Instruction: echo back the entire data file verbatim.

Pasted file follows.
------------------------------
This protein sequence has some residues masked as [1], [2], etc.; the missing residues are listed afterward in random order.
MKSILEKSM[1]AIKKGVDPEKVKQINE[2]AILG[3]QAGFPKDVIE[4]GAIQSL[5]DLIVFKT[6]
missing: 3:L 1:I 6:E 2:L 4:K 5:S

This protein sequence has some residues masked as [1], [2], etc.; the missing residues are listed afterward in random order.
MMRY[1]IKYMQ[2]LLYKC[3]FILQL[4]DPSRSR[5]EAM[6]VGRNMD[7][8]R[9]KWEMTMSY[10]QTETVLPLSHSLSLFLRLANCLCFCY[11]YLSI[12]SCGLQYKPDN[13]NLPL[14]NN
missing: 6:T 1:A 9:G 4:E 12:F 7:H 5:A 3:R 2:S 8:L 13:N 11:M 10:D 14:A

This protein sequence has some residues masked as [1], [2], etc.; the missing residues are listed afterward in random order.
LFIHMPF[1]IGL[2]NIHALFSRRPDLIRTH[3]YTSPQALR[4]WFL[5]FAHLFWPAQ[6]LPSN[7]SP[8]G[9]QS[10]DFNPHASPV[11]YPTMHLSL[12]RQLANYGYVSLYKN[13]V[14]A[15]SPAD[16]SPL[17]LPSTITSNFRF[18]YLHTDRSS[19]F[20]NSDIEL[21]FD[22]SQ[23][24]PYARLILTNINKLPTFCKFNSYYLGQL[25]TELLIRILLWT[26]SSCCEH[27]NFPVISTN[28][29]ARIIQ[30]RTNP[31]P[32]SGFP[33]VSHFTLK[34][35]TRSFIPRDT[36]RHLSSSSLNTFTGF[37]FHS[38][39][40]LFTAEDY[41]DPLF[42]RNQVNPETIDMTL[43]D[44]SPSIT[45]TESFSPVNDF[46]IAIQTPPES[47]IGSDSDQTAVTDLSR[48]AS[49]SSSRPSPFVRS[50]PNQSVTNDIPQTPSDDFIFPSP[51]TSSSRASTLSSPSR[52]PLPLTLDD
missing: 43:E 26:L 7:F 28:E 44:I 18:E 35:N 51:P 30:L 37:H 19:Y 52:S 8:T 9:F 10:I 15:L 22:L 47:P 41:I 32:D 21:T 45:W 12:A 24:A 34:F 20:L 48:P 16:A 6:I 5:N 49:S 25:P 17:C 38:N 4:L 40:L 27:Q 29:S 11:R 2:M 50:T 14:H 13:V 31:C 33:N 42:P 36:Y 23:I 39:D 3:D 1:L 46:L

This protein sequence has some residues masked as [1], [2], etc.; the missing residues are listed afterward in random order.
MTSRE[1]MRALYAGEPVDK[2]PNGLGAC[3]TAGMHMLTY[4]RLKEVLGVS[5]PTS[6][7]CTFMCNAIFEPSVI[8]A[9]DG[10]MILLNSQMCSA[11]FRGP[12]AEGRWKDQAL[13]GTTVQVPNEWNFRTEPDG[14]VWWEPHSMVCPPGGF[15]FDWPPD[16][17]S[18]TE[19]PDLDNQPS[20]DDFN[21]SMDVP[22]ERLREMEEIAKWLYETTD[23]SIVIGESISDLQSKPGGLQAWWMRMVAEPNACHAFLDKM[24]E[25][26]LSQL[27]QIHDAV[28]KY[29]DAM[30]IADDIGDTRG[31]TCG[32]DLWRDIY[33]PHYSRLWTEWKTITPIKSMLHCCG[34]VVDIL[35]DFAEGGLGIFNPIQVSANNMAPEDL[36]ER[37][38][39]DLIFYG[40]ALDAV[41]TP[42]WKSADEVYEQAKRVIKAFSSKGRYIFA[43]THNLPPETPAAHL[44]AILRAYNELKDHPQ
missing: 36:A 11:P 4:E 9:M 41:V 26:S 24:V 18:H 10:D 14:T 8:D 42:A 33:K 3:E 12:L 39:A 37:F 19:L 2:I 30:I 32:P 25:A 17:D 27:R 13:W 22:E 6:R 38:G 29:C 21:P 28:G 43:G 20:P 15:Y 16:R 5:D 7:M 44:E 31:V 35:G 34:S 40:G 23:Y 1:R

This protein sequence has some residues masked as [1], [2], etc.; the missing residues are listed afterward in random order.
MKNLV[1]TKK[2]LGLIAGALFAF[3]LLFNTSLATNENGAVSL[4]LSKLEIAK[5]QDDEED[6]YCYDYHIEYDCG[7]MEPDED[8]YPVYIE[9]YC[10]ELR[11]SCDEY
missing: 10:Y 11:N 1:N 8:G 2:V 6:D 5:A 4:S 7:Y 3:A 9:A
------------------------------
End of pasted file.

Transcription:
This protein sequence has some residues masked as [1], [2], etc.; the missing residues are listed afterward in random order.
MKSILEKSM[1]AIKKGVDPEKVKQINE[2]AILG[3]QAGFPKDVIE[4]GAIQSL[5]DLIVFKT[6]
missing: 3:L 1:I 6:E 2:L 4:K 5:S

This protein sequence has some residues masked as [1], [2], etc.; the missing residues are listed afterward in random order.
MMRY[1]IKYMQ[2]LLYKC[3]FILQL[4]DPSRSR[5]EAM[6]VGRNMD[7][8]R[9]KWEMTMSY[10]QTETVLPLSHSLSLFLRLANCLCFCY[11]YLSI[12]SCGLQYKPDN[13]NLPL[14]NN
missing: 6:T 1:A 9:G 4:E 12:F 7:H 5:A 3:R 2:S 8:L 13:N 11:M 10:D 14:A

This protein sequence has some residues masked as [1], [2], etc.; the missing residues are listed afterward in random order.
LFIHMPF[1]IGL[2]NIHALFSRRPDLIRTH[3]YTSPQALR[4]WFL[5]FAHLFWPAQ[6]LPSN[7]SP[8]G[9]QS[10]DFNPHASPV[11]YPTMHLSL[12]RQLANYGYVSLYKN[13]V[14]A[15]SPAD[16]SPL[17]LPSTITSNFRF[18]YLHTDRSS[19]F[20]NSDIEL[21]FD[22]SQ[23][24]PYARLILTNINKLPTFCKFNSYYLGQL[25]TELLIRILLWT[26]SSCCEH[27]NFPVISTN[28][29]ARIIQ[30]RTNP[31]P[32]SGFP[33]VSHFTLK[34][35]TRSFIPRDT[36]RHLSSSSLNTFTGF[37]FHS[38][39][40]LFTAEDY[41]DPLF[42]RNQVNPETIDMTL[43]D[44]SPSIT[45]TESFSPVNDF[46]IAIQTPPES[47]IGSDSDQTAVTDLSR[48]AS[49]SSSRPSPFVRS[50]PNQSVTNDIPQTPSDDFIFPSP[51]TSSSRASTLSSPSR[52]PLPLTLDD
missing: 43:E 26:L 7:F 28:E 44:I 18:E 35:N 51:P 30:L 37:H 19:Y 52:S 8:T 9:F 10:I 15:L 22:L 47:P 41:I 32:D 21:T 45:W 12:A 24:A 34:F 20:L 48:P 16:A 6:I 5:N 49:S 25:P 17:C 38:N 4:L 40:L 27:Q 29:S 11:R 2:M 50:T 14:H 13:V 31:C 33:N 42:P 36:Y 23:I 39:D 3:D 1:L 46:L

This protein sequence has some residues masked as [1], [2], etc.; the missing residues are listed afterward in random order.
MTSRE[1]MRALYAGEPVDK[2]PNGLGAC[3]TAGMHMLTY[4]RLKEVLGVS[5]PTS[6][7]CTFMCNAIFEPSVI[8]A[9]DG[10]MILLNSQMCSA[11]FRGP[12]AEGRWKDQAL[13]GTTVQVPNEWNFRTEPDG[14]VWWEPHSMVCPPGGF[15]FDWPPD[16][17]S[18]TE[19]PDLDNQPS[20]DDFN[21]SMDVP[22]ERLREMEEIAKWLYETTD[23]SIVIGESISDLQSKPGGLQAWWMRMVAEPNACHAFLDKM[24]E[25][26]LSQL[27]QIHDAV[28]KY[29]DAM[30]IADDIGDTRG[31]TCG[32]DLWRDIY[33]PHYSRLWTEWKTITPIKSMLHCCG[34]VVDIL[35]DFAEGGLGIFNPIQVSANNMAPEDL[36]ER[37][38][39]DLIFYG[40]ALDAV[41]TP[42]WKSADEVYEQAKRVIKAFSSKGRYIFA[43]THNLPPETPAAHL[44]AILRAYNELKDHPQ
missing: 36:A 11:P 4:E 9:M 41:V 26:S 24:V 18:H 10:D 14:T 8:D 42:A 33:K 3:E 12:L 39:A 37:F 19:L 2:I 30:I 32:P 25:A 17:D 27:R 13:W 22:E 6:R 38:G 29:C 21:P 28:G 43:G 20:P 15:Y 16:R 5:D 7:M 44:E 31:V 35:G 34:S 40:G 23:Y 1:R

This protein sequence has some residues masked as [1], [2], etc.; the missing residues are listed afterward in random order.
MKNLV[1]TKK[2]LGLIAGALFAF[3]LLFNTSLATNENGAVSL[4]LSKLEIAK[5]QDDEED[6]YCYDYHIEYDCG[7]MEPDED[8]YPVYIE[9]YC[10]ELR[11]SCDEY
missing: 10:Y 11:N 1:N 8:G 2:V 6:D 5:A 4:S 7:Y 3:A 9:A